Magdalene Mutolo uses a blunt machete to break the ground at the base of the only surviving green plant in her farm in Tala, Kang’undo.
She pulls out a long brown tuber with white patches.
“I will peel off the tuber and cut it into pieces, boil it and serve it with vegetables and pawpaw as a complete meal for my family,” she says.
Her words underscore the severity of food shortage that has hit many families due to the ongoing dry spell.
Her husband Peter Mutolo, 64, has the benefit of experience having relied on cassava to survive famines in 1969, 1972 and several times since 1990s and cannot agree more.
Although he grows maize and beans, last year he had nothing to harvest and he has had to rely on cassava to feed his family.
Their 30 acres farm is listed by the Ministry of Agriculture at Tala as one of the few in the region left with cassava.
Magdalene grows the hard-to-peel Kiseleseli and the soft and high-yielding Kikamba varieties. After harvesting, the stems are cut into pieces and intercropped with maize.
Cassava just needs rains to come about twice in a space of few weeks for the plant to take root and, thereafter, sprout and grow healthily to the full height of 10ft even if rains fail to continue.
With other inputs like manure and fertiliser, a harvest is guaranteed after about five months, each plant yielding 40 tubers enough to fill a bag which goes for Sh1,500 at the local market but can fetch up to Sh4,000 in Nairobi and Mombasa.
Cassava can be eaten in the morning with tea, Mutolo tells Seeds of Gold, noting that high frequency of food shortages in Ukambani mean children whose families do not grow cassava and cannot afford bread go to school on empty stomachs.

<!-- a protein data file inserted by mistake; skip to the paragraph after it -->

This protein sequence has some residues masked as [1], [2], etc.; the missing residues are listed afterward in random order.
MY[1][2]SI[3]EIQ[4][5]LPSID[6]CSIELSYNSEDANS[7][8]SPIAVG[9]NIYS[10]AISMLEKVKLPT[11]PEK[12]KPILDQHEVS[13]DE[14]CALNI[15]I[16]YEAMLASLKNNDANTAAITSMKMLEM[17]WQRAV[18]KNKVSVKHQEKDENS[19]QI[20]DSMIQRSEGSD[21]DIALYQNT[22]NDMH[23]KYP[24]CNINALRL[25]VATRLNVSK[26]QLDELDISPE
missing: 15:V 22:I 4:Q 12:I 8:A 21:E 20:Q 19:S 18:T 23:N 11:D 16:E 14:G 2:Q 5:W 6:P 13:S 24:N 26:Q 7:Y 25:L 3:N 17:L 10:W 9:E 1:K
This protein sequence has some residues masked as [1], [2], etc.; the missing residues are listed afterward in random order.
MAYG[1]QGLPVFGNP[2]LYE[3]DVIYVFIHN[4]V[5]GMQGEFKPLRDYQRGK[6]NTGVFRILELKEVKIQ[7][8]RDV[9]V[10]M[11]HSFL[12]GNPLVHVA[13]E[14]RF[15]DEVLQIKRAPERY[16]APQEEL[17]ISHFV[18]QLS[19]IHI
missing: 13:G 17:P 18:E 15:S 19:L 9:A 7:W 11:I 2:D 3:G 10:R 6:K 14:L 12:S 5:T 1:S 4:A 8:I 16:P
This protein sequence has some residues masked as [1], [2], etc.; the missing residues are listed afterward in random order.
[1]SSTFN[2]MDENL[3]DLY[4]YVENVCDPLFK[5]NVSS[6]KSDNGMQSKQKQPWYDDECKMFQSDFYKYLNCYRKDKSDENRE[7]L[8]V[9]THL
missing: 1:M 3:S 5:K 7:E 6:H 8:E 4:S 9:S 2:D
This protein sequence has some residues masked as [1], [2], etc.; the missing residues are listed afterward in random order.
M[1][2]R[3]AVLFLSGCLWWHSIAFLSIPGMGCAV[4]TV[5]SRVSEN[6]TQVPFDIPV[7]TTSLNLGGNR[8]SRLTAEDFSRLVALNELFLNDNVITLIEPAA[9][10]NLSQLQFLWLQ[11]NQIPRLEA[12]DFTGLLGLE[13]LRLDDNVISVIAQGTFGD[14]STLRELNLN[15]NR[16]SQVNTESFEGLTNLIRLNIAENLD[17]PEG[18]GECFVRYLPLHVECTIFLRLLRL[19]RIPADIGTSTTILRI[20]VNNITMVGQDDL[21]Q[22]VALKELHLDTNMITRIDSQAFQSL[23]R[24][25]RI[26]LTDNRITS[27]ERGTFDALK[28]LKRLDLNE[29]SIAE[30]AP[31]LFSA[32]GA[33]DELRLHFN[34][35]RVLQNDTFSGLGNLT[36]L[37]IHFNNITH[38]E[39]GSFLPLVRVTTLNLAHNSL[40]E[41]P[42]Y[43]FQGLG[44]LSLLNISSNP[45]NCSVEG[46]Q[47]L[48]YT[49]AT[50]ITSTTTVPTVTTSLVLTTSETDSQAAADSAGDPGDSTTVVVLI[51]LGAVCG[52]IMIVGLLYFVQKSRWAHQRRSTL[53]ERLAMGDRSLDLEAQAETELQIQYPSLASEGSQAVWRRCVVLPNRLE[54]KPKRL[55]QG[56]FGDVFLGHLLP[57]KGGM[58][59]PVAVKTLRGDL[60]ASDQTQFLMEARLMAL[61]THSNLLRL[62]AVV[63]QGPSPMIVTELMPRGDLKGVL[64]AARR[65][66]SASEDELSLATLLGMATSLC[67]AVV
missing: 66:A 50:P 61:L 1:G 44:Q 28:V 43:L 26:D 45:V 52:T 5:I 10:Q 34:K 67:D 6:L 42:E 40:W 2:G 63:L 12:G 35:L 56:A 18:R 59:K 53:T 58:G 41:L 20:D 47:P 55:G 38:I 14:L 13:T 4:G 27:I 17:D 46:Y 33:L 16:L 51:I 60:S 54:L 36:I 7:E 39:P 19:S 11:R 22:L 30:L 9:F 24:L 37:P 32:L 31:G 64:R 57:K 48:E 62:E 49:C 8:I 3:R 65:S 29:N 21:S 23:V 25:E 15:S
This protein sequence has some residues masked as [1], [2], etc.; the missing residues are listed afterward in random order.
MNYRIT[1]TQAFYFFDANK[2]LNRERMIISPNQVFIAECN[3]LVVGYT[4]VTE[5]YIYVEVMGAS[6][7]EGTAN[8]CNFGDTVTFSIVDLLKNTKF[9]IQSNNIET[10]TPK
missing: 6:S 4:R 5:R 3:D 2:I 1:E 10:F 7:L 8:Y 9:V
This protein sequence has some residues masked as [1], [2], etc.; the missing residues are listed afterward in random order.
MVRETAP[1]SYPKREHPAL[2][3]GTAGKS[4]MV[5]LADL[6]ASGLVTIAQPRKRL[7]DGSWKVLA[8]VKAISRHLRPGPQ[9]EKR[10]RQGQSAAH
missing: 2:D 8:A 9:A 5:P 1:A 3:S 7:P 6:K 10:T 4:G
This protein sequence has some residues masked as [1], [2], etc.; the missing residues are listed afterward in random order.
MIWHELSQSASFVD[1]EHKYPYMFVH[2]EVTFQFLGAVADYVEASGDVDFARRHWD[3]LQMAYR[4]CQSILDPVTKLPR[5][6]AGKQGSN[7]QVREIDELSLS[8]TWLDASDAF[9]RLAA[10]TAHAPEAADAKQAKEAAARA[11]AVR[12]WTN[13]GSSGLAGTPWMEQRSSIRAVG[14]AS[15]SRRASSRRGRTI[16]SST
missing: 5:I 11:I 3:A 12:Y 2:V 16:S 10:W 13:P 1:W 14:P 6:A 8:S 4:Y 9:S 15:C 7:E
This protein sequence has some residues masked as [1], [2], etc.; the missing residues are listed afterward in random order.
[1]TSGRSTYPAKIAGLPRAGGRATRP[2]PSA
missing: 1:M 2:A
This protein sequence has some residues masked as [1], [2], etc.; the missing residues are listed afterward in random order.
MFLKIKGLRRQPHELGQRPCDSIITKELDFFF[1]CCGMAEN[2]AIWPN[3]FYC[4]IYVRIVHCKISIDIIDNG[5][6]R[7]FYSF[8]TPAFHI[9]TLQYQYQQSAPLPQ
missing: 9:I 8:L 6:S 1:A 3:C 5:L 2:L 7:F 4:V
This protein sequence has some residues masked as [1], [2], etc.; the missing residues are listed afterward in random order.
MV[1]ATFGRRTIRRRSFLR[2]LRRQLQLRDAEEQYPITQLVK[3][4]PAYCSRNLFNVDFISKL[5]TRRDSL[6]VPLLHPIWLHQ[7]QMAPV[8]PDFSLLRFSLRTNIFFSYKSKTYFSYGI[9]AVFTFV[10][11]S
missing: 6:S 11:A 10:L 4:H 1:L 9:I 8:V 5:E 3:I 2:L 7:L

With climate change characterised by prolonged dry spells, cassava which survives better than maize, beans, potatoes, and other common crops happens to get less and less attention.
“It was negatively perceived as a crop for the poor,” says agricultural officer Miriam Mugue who has been promoting cassava growing at Coast, Western and Eastern.
Today she is in-charge of Wendani ward in Kiambu where she has less than 10 cassava growers down from 100 farmers in 2000.
Cassava is one of the ‘orphan crops’ listed as most important in fighting hunger by the Ministry of Agriculture.
Scientists in Kenya and Uganda recognise the potential of cassava in fighting hunger and poverty.
Its main threats have been cassava brown streak and cassava mosaic diseases, which have a history of wiping out cassava crops, says Dr Douglas Miano, a plant pathologist at the University of Nairobi who has been leading a team of scientists to develop a new drought-tolerant and pest-resistant varieties like Virca (Virus Resistant Cassava for Africa).
Researchers at Kenya Agricultural and Livestock Research Organisation (KALRO) where Miano is also working, say in addition to being high-yielding, the new varieties have added protection against the two diseases.
He says the new variety has potential to increase incomes of 63 per cent of households in Eastern and Western Kenya as well as Central and Eastern Uganda.
At the community level, the challenge has been cyanide poisoning which scares consumers, while at policy level, misconception about GMO foods has weakened support for research according to Dr Margaret Karembu of International Service for the Acquisition of Agri-Biotech Applications.